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Tim Wuennecke

October 4, 2021

Homily from Pastor Arthur Murray

Blessed be the life and memory of Timothy Dean Wuennecke. Amen.

I want to begin by sharing my sincere regret that I am not able to be with you in person today. I also share my gratitude to my colleague, Pastor Eva, for presiding in my place today. Eric and Jason, I so enjoyed talking with you as you shared memories of your dad a few days back. Craig, I was looking forward to seeing you again and sharing my condolences with you in person. Deb, we have been mulling over this service for close to a year at this point, and I am particularly sorry that I am not able to experience it with you today.

When I told Deb a couple of days ago that our family had to go into quarantine because of a Covid exposure this past Friday, she came up with the idea of me pre-recording a message. Thank you so much for suggesting that, Deb, as I do feel much more present in this way than I would have otherwise. I will be watching the livestream and taking part as best I can in that way.

I want to begin by sharing a few words from a book called “Healing after Loss” by Martha Hickman that Deb sent me a few weeks back. They struck me as particularly apt for this day as we remember Tim:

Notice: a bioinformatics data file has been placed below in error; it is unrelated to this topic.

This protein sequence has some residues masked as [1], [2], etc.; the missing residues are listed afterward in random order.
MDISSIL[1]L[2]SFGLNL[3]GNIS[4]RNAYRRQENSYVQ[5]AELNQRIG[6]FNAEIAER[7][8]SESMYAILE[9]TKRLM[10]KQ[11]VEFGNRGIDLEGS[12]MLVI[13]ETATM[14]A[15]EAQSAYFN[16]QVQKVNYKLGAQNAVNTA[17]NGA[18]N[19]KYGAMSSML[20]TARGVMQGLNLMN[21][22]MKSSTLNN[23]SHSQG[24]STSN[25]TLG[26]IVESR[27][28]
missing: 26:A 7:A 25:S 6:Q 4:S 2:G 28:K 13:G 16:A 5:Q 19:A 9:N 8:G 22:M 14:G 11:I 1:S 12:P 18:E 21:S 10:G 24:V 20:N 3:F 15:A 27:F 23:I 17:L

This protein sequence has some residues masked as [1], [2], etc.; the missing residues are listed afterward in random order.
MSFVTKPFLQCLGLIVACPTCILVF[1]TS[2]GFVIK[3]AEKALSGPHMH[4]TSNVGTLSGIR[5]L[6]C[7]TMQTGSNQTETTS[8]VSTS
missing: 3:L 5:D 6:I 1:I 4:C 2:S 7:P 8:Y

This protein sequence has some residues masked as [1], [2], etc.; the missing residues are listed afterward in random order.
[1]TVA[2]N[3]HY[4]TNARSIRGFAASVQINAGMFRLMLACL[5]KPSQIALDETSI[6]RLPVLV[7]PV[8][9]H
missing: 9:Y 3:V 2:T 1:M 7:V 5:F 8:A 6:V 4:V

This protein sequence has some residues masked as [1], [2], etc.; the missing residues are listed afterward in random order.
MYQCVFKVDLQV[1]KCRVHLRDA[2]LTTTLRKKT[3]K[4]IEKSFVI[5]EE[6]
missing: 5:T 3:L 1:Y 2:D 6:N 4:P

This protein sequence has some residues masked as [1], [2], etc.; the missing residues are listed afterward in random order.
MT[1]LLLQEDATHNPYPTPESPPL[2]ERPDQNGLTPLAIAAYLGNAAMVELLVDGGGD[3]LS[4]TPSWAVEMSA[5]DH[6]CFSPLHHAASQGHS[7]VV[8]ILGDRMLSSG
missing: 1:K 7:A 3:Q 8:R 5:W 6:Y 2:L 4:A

“Where has the person gone [after they leave this life]?”, Hickman writes. “Interpretations differ according to belief and experience. But surely one of the ways a person lives on is in those of us who gather to mourn the passing and to celebrate the life. It’s not simply that we will remember loved ones; they live on through things they taught us and in the way they affected our lives…. Just because a life is over doesn’t mean that that life won’t continue to enrich and bless the living.”

After listening to the stories and memories shared by Craig and Eric this morning, along with Susan’s beautiful poem, it is abundantly clear that the gift that Tim was lives on. We are enriched today by hearing about him. We are blessed today by witnessing the ways in which he lives on in we who gather. He did love. He did teach. He did affect our lives.

In our conversation a few weeks ago Eric spoke of his dad’s firm but gentle, honest but compassionate advice that he used to offer to him. Jason spoke of how his dad would encourage him and always told him he was proud of him, even when he was going through difficult times. Both shared that they appreciated his love and wisdom more in retrospect and wish they could have had more time to share that appreciation with him.

Deb shared with me how much she misses the companionship of her beloved, especially during these months of beautiful weather when they would have been out biking or at home hosting, sharing the duties in the kitchen and Tim taking lead on the BBQ’ing outside. He deeply affected the lives of those closest to him.